Green Edge NYC * Community for a Sustainable Future

I am starting to stress about it.

Views: 20

Replies to This Discussion

Rut Row,
don't get me started. First of all, since I don't celebrate christmas, they mean nothing to me symbolically, other than destruction of nature. The fact that people ultimately chuck them when they'e "done" w/ them is naueseating. and like hello, who supports cutting down trees??! personally, I think everyone who wants a christmas tree or wreath should make their own "virtual one" on line, and leave mother earth alone...

cheers and happy happy......
How about planting 2 (or more) to replace it, and mulching it when you're done?

You could also get really creative and make your own tree from recyclable paper or old clothes and stuffed animals and take it apart after the holiday and recycle or donate whatever pieces you can. Or you might want to keep it forever. Harpo Marx once kept a Christmas tree, decorated, for an entire year.

But I think if you really love to have a real tree (the smell is the best part anyway), you can take my initial advice, or you can get a live tree and plant it when you're done. If it's a small tree and you have a fire escape/balcony/backyard, you could probably keep it unadorned until next year, and, depending on the greeness of your thumb, not have to worry about this again for quite some time.

I don't believe Christmas trees have to be an all-or-nothing proposition.
Dina-Somehow I've gotten around this issue for the past couple of years. But my daughter, who is 11, really wants me to have a tree. Her mother always has a huge one, so that would be two trees down. But I am trying to rein in my Grinchian tendencies. Okay, so right off the bat I was planning on mulching. And I would get a farmed tree, so they're sustainable. Planting trees is a good idea. It would do a lot to assuage whatever vague guilt feelings I have about this issue. I know there are groups that do this (plant trees) but I'd need to do some research. Good ideas, P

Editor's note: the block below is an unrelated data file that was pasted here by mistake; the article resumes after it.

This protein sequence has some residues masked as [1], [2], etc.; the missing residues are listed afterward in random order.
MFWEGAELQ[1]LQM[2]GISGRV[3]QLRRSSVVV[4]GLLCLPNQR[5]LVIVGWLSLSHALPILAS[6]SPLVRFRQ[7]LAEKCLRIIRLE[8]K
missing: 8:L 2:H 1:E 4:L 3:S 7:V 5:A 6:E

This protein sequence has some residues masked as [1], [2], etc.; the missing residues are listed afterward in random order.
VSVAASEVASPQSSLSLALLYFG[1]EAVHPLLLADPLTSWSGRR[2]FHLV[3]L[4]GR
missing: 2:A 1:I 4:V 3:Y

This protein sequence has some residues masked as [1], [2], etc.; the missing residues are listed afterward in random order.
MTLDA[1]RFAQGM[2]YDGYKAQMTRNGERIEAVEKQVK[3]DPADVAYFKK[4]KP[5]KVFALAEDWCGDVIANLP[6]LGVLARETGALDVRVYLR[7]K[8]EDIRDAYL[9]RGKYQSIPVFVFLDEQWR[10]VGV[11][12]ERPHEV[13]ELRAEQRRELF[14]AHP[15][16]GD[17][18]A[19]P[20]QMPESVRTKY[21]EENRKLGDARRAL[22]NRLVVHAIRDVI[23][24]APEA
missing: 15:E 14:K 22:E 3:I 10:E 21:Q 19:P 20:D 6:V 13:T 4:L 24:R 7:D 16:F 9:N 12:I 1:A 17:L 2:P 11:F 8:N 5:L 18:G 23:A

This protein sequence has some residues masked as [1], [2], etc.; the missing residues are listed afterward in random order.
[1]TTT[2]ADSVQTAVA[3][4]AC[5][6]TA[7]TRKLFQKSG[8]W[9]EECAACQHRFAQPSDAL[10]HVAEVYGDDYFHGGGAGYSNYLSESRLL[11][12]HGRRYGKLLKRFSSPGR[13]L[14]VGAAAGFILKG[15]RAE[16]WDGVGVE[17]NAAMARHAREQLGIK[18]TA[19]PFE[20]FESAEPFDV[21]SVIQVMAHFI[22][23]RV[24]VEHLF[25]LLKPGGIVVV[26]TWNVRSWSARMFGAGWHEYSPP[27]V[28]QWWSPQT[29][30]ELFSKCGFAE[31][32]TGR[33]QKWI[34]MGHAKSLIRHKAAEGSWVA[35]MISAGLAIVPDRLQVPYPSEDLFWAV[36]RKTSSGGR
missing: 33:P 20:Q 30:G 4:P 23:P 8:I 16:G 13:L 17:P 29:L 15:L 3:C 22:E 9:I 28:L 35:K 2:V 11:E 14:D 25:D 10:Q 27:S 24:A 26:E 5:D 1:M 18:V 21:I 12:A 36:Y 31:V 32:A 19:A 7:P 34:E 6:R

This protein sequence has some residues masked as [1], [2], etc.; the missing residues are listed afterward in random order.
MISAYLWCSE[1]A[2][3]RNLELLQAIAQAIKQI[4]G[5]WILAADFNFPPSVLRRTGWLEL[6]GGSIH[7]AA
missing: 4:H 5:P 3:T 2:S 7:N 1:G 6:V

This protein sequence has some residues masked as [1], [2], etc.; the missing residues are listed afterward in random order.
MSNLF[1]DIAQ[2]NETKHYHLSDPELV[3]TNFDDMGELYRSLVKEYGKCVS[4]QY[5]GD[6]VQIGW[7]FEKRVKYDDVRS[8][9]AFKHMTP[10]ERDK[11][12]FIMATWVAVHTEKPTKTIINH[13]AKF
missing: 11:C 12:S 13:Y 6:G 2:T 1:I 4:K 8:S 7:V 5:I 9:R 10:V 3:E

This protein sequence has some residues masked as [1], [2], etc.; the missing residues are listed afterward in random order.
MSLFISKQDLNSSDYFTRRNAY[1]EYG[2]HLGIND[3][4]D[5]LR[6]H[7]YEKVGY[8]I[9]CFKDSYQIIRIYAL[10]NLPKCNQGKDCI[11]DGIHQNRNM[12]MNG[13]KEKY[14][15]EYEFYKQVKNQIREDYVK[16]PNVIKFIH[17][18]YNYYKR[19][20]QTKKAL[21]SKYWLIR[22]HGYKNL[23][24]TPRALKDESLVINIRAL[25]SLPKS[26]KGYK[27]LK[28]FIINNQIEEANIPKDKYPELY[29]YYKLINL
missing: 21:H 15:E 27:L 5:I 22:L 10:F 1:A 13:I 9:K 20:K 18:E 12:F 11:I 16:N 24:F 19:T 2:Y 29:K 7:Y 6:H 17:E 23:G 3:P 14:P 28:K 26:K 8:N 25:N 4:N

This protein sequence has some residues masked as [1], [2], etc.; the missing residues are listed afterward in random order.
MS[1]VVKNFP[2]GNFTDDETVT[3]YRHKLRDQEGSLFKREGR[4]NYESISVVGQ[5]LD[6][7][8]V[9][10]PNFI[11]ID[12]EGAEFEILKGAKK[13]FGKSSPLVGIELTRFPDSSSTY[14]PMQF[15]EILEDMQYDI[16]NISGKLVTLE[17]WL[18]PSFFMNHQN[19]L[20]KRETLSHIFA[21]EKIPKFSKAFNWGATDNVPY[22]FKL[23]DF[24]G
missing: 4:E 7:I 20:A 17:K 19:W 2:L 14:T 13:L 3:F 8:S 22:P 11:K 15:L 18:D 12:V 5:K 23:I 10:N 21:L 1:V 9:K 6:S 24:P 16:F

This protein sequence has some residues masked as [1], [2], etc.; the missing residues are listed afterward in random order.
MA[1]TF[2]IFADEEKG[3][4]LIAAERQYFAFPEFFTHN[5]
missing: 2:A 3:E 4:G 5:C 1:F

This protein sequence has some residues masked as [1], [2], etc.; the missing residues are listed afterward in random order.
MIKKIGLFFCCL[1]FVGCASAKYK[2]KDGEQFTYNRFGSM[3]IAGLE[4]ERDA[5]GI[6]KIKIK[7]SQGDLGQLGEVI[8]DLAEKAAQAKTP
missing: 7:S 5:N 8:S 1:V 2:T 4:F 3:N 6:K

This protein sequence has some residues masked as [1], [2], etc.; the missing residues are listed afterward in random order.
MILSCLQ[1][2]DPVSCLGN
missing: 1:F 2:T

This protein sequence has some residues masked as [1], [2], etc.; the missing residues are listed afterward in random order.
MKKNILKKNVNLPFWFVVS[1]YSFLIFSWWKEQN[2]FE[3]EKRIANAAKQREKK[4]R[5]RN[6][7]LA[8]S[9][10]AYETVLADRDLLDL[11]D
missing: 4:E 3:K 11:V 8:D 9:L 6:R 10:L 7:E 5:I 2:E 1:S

Sounds like you need to plant 4 trees at least, don't you think? Maybe the farm you get yours from will have some ideas.

And who knows, maybe in a few years you and your daughter will be making some kind of handmade tree. Or create your own replacement ritual. Have you ever taken her to see the origami ornaments at the Museum of Natural History? They are very cool, even though they're on a real tree. You could make an origami tree, it's not that hard.

Environmentalism will never flourish in our society if it's based on making people feel guilty and deprived. I think the chances that she'll see things more your way someday are very, very good if you don't try to force her too soon.

Peter said:
Dina-Somehow I've gotten around this issue for the past couple of years. But my daughter, who is 11, really wants me to have a tree. Her mother always has a huge one, so that would be two trees down. But I am trying to rein in my Grinchian tendencies. Okay, so right off the bat I was planning on mulching. And I would get a farmed tree, so they're sustainable. Planting trees is a good idea. It would do a lot to assuage whatever vague guilt feelings I have about this issue. I know there are groups that do this (plant trees) but I'd need to do some research. Good ideas, P